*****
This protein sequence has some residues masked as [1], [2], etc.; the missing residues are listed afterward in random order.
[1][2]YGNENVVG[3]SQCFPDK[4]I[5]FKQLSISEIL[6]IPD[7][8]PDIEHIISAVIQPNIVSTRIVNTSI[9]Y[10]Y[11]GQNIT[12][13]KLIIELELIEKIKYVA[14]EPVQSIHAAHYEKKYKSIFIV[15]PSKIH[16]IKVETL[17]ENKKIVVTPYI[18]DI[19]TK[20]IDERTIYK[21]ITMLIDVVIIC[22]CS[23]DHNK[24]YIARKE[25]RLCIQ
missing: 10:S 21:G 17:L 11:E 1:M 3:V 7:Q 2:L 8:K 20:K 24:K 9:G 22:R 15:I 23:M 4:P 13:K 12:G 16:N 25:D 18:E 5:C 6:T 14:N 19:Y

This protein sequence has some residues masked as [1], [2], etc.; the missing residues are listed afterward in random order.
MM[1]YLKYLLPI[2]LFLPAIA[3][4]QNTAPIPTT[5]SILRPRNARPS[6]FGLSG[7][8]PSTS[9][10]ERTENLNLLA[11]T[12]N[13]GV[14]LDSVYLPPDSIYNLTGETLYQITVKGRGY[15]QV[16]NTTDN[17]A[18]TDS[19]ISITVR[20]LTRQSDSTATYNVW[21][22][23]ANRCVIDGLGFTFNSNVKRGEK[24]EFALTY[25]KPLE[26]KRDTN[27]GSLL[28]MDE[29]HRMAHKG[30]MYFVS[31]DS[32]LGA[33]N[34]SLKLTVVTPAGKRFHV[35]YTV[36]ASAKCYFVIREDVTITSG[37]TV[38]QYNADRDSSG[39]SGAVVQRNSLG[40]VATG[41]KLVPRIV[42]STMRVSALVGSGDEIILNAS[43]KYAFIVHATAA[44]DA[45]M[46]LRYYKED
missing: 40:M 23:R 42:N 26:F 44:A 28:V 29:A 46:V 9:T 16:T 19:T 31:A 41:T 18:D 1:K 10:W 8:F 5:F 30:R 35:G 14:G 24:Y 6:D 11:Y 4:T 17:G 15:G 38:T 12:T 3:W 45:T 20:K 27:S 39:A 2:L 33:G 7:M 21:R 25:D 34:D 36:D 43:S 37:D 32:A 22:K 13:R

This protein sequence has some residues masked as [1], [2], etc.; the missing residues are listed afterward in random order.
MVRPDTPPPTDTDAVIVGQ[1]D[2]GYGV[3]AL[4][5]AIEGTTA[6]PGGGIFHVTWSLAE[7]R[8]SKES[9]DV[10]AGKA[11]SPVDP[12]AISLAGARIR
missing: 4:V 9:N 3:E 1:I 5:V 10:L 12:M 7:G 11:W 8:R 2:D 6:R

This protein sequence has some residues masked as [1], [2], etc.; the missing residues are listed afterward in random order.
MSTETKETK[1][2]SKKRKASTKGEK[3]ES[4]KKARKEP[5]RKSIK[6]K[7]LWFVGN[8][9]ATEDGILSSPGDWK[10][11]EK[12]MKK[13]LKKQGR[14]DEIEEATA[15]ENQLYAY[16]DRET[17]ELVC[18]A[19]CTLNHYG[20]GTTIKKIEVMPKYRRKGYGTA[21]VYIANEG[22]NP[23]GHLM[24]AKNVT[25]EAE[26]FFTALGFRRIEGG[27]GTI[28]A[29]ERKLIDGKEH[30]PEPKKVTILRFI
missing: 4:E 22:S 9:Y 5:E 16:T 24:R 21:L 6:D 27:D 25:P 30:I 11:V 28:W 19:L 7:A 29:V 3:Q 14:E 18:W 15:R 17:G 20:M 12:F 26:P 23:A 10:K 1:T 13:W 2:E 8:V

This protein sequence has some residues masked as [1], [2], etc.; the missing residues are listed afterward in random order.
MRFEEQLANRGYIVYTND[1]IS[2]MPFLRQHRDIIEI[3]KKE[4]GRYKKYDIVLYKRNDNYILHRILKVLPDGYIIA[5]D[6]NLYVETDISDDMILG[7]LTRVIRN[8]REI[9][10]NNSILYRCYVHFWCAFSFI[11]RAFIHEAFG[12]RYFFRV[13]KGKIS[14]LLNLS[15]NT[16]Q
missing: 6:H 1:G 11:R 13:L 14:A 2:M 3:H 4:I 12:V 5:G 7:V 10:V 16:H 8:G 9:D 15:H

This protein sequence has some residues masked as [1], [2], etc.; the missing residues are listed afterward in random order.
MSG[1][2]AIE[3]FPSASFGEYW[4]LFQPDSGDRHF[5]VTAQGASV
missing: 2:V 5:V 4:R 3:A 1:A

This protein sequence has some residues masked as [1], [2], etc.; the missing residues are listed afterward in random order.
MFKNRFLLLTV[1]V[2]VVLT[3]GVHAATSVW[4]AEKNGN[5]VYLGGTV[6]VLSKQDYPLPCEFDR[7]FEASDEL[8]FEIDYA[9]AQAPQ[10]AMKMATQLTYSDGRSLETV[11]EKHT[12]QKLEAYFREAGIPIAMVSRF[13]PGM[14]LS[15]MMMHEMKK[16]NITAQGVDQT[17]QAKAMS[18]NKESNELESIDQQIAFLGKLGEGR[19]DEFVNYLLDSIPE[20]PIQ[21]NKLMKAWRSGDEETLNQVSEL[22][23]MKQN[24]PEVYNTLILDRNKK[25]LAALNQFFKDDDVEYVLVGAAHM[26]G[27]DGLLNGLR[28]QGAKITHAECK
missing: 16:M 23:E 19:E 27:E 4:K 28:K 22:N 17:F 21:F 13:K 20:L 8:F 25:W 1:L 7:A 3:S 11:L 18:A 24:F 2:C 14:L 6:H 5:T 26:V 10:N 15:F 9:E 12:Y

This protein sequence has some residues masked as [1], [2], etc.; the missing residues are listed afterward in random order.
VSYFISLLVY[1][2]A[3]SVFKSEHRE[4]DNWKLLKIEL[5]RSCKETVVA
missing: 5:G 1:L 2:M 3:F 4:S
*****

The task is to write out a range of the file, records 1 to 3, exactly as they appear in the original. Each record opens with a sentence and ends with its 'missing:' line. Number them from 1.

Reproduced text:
This protein sequence has some residues masked as [1], [2], etc.; the missing residues are listed afterward in random order.
[1][2]YGNENVVG[3]SQCFPDK[4]I[5]FKQLSISEIL[6]IPD[7][8]PDIEHIISAVIQPNIVSTRIVNTSI[9]Y[10]Y[11]GQNIT[12][13]KLIIELELIEKIKYVA[14]EPVQSIHAAHYEKKYKSIFIV[15]PSKIH[16]IKVETL[17]ENKKIVVTPYI[18]DI[19]TK[20]IDERTIYK[21]ITMLIDVVIIC[22]CS[23]DHNK[24]YIARKE[25]RLCIQ
missing: 10:S 21:G 17:L 11:E 1:M 3:V 7:Q 2:L 8:K 20:K 24:K 9:G 22:R 15:I 23:M 4:P 13:K 12:G 16:N 25:D 18:E 5:C 6:T 14:N 19:Y

This protein sequence has some residues masked as [1], [2], etc.; the missing residues are listed afterward in random order.
MM[1]YLKYLLPI[2]LFLPAIA[3][4]QNTAPIPTT[5]SILRPRNARPS[6]FGLSG[7][8]PSTS[9][10]ERTENLNLLA[11]T[12]N[13]GV[14]LDSVYLPPDSIYNLTGETLYQITVKGRGY[15]QV[16]NTTDN[17]A[18]TDS[19]ISITVR[20]LTRQSDSTATYNVW[21][22][23]ANRCVIDGLGFTFNSNVKRGEK[24]EFALTY[25]KPLE[26]KRDTN[27]GSLL[28]MDE[29]HRMAHKG[30]MYFVS[31]DS[32]LGA[33]N[34]SLKLTVVTPAGKRFHV[35]YTV[36]ASAKCYFVIREDVTITSG[37]TV[38]QYNADRDSSG[39]SGAVVQRNSLG[40]VATG[41]KLVPRIV[42]STMRVSALVGSGDEIILNAS[43]KYAFIVHATAA[44]DA[45]M[46]LRYYKED
missing: 40:M 23:R 42:N 26:F 44:A 28:V 29:A 46:V 9:T 16:T 19:T 31:A 41:T 18:D 1:K 10:W 8:F 5:F 30:R 35:G 14:G 24:Y 6:D 11:Y 4:T 17:G 15:G 38:T 12:T 3:W 45:T 20:K 27:S 39:A 2:L 33:G 7:M 21:R 25:D 34:D 36:D 43:S 37:D 32:A 22:K 13:R

This protein sequence has some residues masked as [1], [2], etc.; the missing residues are listed afterward in random order.
MVRPDTPPPTDTDAVIVGQ[1]D[2]GYGV[3]AL[4][5]AIEGTTA[6]PGGGIFHVTWSLAE[7]R[8]SKES[9]DV[10]AGKA[11]SPVDP[12]AISLAGARIR
missing: 4:V 9:N 3:E 1:I 5:V 10:L 12:M 7:G 11:W 8:R 2:D 6:R